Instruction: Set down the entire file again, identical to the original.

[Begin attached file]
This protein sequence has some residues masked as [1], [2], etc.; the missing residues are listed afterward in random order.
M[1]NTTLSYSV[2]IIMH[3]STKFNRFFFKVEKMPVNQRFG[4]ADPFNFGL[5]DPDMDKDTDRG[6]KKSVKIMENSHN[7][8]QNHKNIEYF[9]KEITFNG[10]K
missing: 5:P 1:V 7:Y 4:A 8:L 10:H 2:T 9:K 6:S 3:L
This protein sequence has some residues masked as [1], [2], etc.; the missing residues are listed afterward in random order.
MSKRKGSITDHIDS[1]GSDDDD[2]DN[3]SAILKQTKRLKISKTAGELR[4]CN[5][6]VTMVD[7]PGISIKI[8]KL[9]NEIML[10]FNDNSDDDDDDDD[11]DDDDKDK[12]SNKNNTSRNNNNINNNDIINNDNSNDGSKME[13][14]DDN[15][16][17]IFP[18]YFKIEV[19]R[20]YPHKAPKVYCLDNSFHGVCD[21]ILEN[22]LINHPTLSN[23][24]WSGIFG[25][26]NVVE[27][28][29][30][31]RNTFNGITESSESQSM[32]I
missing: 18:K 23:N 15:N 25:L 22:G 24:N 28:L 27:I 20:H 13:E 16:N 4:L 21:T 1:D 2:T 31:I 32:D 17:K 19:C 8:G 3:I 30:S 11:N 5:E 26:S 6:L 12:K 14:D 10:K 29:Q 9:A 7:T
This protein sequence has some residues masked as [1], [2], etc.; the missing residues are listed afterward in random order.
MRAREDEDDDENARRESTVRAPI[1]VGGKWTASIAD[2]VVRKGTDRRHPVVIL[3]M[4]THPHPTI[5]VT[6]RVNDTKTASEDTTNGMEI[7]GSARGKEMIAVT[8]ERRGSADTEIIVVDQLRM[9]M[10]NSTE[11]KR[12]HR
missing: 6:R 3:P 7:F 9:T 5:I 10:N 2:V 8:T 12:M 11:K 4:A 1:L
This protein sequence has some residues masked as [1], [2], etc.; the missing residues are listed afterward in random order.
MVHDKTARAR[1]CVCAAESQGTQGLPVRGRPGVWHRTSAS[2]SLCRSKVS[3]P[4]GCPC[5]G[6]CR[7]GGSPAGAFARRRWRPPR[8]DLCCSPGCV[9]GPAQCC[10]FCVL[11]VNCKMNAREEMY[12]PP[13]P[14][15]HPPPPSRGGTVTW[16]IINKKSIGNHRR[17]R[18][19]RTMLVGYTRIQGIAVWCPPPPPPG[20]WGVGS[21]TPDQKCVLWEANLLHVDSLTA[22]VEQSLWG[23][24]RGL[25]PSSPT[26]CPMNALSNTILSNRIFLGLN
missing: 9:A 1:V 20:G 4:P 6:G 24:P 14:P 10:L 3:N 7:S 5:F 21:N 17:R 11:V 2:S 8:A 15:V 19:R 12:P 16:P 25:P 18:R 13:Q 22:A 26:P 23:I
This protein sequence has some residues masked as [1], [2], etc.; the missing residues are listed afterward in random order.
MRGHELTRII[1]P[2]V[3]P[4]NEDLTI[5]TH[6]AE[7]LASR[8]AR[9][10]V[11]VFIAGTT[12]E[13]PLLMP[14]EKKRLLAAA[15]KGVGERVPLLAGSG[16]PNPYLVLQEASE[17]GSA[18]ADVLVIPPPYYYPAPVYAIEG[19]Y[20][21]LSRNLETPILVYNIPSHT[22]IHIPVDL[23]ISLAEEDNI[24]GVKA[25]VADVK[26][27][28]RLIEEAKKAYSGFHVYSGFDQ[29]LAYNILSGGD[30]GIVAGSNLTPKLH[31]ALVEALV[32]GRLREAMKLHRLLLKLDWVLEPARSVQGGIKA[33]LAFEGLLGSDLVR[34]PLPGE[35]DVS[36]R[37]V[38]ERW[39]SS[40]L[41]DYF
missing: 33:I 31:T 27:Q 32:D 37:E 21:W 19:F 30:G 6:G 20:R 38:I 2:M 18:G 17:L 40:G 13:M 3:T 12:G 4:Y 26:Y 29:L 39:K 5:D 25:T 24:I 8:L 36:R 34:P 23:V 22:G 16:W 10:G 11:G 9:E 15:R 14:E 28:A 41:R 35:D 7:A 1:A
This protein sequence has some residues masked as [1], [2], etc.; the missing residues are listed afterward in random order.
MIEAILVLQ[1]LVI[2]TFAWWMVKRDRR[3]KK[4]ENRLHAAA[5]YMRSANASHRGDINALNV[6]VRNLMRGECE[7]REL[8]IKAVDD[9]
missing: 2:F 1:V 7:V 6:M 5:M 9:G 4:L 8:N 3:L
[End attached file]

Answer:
This protein sequence has some residues masked as [1], [2], etc.; the missing residues are listed afterward in random order.
M[1]NTTLSYSV[2]IIMH[3]STKFNRFFFKVEKMPVNQRFG[4]ADPFNFGL[5]DPDMDKDTDRG[6]KKSVKIMENSHN[7][8]QNHKNIEYF[9]KEITFNG[10]K
missing: 5:P 1:V 7:Y 4:A 8:L 10:H 2:T 9:K 6:S 3:L
This protein sequence has some residues masked as [1], [2], etc.; the missing residues are listed afterward in random order.
MSKRKGSITDHIDS[1]GSDDDD[2]DN[3]SAILKQTKRLKISKTAGELR[4]CN[5][6]VTMVD[7]PGISIKI[8]KL[9]NEIML[10]FNDNSDDDDDDDD[11]DDDDKDK[12]SNKNNTSRNNNNINNNDIINNDNSNDGSKME[13][14]DDN[15][16][17]IFP[18]YFKIEV[19]R[20]YPHKAPKVYCLDNSFHGVCD[21]ILEN[22]LINHPTLSN[23][24]WSGIFG[25][26]NVVE[27][28][29][30][31]RNTFNGITESSESQSM[32]I
missing: 18:K 23:N 15:N 25:L 22:G 24:N 28:L 27:I 20:H 13:E 16:N 4:L 21:T 1:D 2:T 31:I 32:D 17:K 19:C 8:G 3:I 30:S 11:N 5:E 26:S 6:L 12:K 14:D 10:K 29:Q 9:A 7:T
This protein sequence has some residues masked as [1], [2], etc.; the missing residues are listed afterward in random order.
MRAREDEDDDENARRESTVRAPI[1]VGGKWTASIAD[2]VVRKGTDRRHPVVIL[3]M[4]THPHPTI[5]VT[6]RVNDTKTASEDTTNGMEI[7]GSARGKEMIAVT[8]ERRGSADTEIIVVDQLRM[9]M[10]NSTE[11]KR[12]HR
missing: 6:R 3:P 7:F 9:T 5:I 10:N 2:V 8:T 12:M 11:K 4:A 1:L
This protein sequence has some residues masked as [1], [2], etc.; the missing residues are listed afterward in random order.
MVHDKTARAR[1]CVCAAESQGTQGLPVRGRPGVWHRTSAS[2]SLCRSKVS[3]P[4]GCPC[5]G[6]CR[7]GGSPAGAFARRRWRPPR[8]DLCCSPGCV[9]GPAQCC[10]FCVL[11]VNCKMNAREEMY[12]PP[13]P[14][15]HPPPPSRGGTVTW[16]IINKKSIGNHRR[17]R[18][19]RTMLVGYTRIQGIAVWCPPPPPPG[20]WGVGS[21]TPDQKCVLWEANLLHVDSLTA[22]VEQSLWG[23][24]RGL[25]PSSPT[26]CPMNALSNTILSNRIFLGLN
missing: 9:A 1:V 20:G 4:P 6:G 24:P 14:P 10:L 3:N 7:S 5:F 21:N 17:R 11:V 2:S 8:A 15:V 19:R 12:P 16:P 25:P 18:R 13:Q 22:A 26:P 23:I
This protein sequence has some residues masked as [1], [2], etc.; the missing residues are listed afterward in random order.
MRGHELTRII[1]P[2]V[3]P[4]NEDLTI[5]TH[6]AE[7]LASR[8]AR[9][10]V[11]VFIAGTT[12]E[13]PLLMP[14]EKKRLLAAA[15]KGVGERVPLLAGSG[16]PNPYLVLQEASE[17]GSA[18]ADVLVIPPPYYYPAPVYAIEG[19]Y[20][21]LSRNLETPILVYNIPSHT[22]IHIPVDL[23]ISLAEEDNI[24]GVKA[25]VADVK[26][27][28]RLIEEAKKAYSGFHVYSGFDQ[29]LAYNILSGGD[30]GIVAGSNLTPKLH[31]ALVEALV[32]GRLREAMKLHRLLLKLDWVLEPARSVQGGIKA[33]LAFEGLLGSDLVR[34]PLPGE[35]DVS[36]R[37]V[38]ERW[39]SS[40]L[41]DYF
missing: 33:I 31:T 27:Q 32:D 37:E 21:W 19:F 30:G 6:G 20:R 38:I 2:M 18:G 17:L 40:G 13:M 3:T 12:G 4:Y 26:Y 29:L 39:K 5:D 25:T 24:I 8:L 36:R 34:P 23:V 22:G 16:W 10:G 11:G 9:E 15:R 14:E 28:A 41:R 35:D 7:A 1:A
This protein sequence has some residues masked as [1], [2], etc.; the missing residues are listed afterward in random order.
MIEAILVLQ[1]LVI[2]TFAWWMVKRDRR[3]KK[4]ENRLHAAA[5]YMRSANASHRGDINALNV[6]VRNLMRGECE[7]REL[8]IKAVDD[9]
missing: 2:F 1:V 7:V 6:M 5:M 9:G 4:L 8:N 3:L